What is a Developmental Psychologist?

Developmental PsychologistA developmental psychologist studies the stages of development over the human lifespan. Though initially centered around stages of development in infancy and childhood, the field has expanded to include the study of adolescence, adulthood and geriatric development as well.

Developmental Psychology Defined

Developmental psychology focuses on the study of social, cognitive, emotional, physical and biological milestones that occur throughout the life cycle of humans. Developmental psychology studies have identified normative behavior for major life milestones under the assumption that all individuals

For example, reams of studies have identified a normative milestone as an infant sitting up by themselves by nine months of age. If an infant is not exhibiting sitting behavior by the ninth month, this may be an indicator of a more serious health issue or a developmental delay of some sort. Developmental psychologists assess growth processes and milestones from childhood through old age to ensure normative development throughout life stages.

Nature vs. Nurture: Dichotomy or Continuum

Developmental psychology considers the importance of both nature and nurture in human development. According to Simply Psychology, an individual’s DNA is the “nature” aspect, whereas the external environment is the “nurture” aspect. Some disciplines in the field of psychology focus primarily on nature while others focus on nurture. For example, behaviorism is only concerned with changing human behavior through the external environment, and psychoanalysis better explains innate sex drives and aggression. Developmental psychology considers both nature and nurture, viewing these factors not as a dichotomy, but rather as a continuum of development.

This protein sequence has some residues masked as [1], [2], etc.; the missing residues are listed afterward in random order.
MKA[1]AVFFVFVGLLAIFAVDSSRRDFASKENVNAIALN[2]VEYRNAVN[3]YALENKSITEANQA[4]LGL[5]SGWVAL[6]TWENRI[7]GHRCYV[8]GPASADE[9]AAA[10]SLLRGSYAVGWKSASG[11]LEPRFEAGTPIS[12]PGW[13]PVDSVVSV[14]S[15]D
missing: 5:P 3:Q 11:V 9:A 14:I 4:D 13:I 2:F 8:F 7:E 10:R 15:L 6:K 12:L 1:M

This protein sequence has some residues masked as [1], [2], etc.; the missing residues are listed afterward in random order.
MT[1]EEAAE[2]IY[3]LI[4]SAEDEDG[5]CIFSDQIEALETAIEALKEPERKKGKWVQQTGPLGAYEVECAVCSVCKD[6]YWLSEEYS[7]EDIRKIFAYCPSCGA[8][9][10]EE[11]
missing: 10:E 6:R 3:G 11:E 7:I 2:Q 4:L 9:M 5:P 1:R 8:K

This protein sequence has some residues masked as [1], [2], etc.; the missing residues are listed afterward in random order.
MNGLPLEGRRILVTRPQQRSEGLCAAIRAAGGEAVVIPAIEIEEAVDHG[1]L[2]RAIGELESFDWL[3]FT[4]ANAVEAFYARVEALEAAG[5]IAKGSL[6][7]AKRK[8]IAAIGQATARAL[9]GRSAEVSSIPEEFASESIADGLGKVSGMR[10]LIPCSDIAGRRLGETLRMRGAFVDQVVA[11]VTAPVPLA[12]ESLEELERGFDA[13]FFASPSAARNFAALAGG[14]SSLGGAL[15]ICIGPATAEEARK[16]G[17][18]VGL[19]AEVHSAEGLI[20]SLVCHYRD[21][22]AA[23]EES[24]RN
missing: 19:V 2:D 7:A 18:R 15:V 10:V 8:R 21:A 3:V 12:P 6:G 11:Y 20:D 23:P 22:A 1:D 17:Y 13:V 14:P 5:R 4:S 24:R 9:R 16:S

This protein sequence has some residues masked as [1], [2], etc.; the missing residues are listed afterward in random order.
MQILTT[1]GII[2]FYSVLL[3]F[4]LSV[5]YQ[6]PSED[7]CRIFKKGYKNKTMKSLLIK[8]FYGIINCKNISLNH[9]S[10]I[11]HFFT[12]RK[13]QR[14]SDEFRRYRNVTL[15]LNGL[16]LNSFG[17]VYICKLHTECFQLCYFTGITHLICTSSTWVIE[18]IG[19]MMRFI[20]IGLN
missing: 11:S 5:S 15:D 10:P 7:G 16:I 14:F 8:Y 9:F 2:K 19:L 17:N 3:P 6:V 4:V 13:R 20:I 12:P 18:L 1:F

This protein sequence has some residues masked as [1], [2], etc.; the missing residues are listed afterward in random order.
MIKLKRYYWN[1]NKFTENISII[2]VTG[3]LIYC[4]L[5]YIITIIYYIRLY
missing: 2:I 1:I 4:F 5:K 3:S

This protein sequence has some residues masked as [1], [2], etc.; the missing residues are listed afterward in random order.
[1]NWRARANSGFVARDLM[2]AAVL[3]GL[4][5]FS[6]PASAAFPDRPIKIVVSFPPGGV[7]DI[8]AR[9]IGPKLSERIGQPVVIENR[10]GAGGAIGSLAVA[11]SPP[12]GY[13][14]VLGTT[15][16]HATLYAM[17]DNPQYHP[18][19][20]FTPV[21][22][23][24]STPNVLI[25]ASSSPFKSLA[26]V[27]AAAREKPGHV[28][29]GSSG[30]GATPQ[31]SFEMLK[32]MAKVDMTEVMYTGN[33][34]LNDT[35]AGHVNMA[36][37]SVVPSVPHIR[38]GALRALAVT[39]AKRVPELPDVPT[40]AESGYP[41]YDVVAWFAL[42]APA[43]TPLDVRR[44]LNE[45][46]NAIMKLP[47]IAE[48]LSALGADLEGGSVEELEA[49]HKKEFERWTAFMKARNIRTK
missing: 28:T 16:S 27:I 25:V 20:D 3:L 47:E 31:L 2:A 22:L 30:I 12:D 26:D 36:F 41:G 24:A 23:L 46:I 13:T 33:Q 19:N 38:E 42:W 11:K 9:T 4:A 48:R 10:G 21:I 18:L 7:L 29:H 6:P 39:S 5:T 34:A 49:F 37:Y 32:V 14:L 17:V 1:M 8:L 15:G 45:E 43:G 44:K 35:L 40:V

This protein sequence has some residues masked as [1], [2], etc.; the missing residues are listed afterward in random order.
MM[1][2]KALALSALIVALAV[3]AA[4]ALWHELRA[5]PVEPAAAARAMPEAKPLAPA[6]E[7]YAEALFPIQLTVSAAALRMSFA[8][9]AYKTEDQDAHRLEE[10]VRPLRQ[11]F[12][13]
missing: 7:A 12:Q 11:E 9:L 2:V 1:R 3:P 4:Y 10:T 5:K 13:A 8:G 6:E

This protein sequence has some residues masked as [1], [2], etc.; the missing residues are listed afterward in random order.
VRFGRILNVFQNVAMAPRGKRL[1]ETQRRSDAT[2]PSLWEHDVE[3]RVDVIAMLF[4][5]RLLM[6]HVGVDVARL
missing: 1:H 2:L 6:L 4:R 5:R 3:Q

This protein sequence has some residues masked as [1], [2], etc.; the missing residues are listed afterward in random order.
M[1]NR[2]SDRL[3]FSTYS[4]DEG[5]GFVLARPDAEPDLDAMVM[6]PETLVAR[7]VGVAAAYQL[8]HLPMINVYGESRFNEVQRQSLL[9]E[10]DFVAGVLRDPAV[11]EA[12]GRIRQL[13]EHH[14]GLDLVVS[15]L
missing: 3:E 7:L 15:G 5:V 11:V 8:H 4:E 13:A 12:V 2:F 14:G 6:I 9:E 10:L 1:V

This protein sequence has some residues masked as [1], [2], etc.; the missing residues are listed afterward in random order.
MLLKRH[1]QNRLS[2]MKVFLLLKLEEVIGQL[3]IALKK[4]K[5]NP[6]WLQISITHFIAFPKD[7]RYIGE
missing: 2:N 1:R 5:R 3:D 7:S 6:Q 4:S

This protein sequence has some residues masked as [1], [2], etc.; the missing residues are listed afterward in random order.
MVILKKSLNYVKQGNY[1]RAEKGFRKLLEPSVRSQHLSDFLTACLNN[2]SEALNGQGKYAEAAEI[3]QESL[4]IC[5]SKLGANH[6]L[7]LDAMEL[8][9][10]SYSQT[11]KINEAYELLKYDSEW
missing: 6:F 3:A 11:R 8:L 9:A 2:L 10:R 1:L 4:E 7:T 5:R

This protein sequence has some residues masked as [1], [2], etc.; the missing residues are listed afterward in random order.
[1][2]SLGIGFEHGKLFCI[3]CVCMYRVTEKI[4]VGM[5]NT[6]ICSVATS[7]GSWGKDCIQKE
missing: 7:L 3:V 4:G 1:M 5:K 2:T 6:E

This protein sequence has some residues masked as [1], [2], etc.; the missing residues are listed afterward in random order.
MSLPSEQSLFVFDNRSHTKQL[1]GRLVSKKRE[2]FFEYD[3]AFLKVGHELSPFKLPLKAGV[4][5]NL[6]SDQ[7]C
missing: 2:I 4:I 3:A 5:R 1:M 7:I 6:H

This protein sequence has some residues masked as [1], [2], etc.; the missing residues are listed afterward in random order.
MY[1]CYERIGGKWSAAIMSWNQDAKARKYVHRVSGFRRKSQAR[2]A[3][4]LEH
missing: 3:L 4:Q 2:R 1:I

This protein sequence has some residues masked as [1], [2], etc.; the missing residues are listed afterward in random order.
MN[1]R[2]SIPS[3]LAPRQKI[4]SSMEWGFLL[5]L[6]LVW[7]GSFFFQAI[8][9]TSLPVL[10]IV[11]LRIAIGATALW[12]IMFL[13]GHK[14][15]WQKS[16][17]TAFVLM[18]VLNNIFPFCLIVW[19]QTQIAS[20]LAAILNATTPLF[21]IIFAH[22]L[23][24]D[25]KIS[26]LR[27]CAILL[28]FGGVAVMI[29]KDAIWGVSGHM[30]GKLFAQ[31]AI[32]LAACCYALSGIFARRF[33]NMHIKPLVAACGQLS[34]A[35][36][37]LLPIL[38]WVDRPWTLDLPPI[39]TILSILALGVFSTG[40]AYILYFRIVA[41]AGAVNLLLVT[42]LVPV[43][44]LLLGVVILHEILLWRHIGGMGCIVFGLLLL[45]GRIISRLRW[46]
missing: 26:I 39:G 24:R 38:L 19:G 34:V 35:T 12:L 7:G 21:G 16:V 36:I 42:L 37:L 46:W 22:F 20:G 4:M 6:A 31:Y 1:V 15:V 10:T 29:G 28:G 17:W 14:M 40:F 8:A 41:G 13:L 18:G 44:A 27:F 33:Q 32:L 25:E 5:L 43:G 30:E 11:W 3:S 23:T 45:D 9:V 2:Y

A Career as a Development Psychologist

Developmental psychologists are employed by a variety of industries, including health care, primary and secondary schools, government agencies and academia. If you plan to teach and work in research, the academic track is probably the one for you. If you would like to work with patients in an applied setting, you may need to follow another course of action. According to the American Psychological Association, applied settings, such as schools, clinics and hospitals, may require a Masters degree or a Psy.D, whereas an academic research in the field will likely require a Ph.D.

Applied psychologists may be employed by pregnancy resource centers, adoption agencies, child care centers, early childhood education programs, welfare agencies, game and toy development projects and government agencies focused on the prevention of child abuse. Ph.D-level developmental psychologists are generally employed by colleges and universities for teaching and furthering research in the field.

If you are considering a career in developmental psychology, start by loading up on undergraduate psychology courses while working on your bachelor’s degree. You may want to consider making psychology your major. When approaching your third year, select and pursue a master’s program that will best prepare you for the direction you choose. Finally, seek out and apply to an accredited Ph.D or Psy.D program that employs faculty members who represent the area of study you wish to pursue.

Related Resource: Become a Behavioral Pscyhologist

Note that you are not necessarily required to attain a master’s degree if you intend to pursue a Ph.D or Psy.D, however, a master’s degree can be a terminal degree if the Ph.D or Psy.D is not desired. Students in applied programs can often opt for internships to get a better idea of a day in the life of a typical developmental psychologist.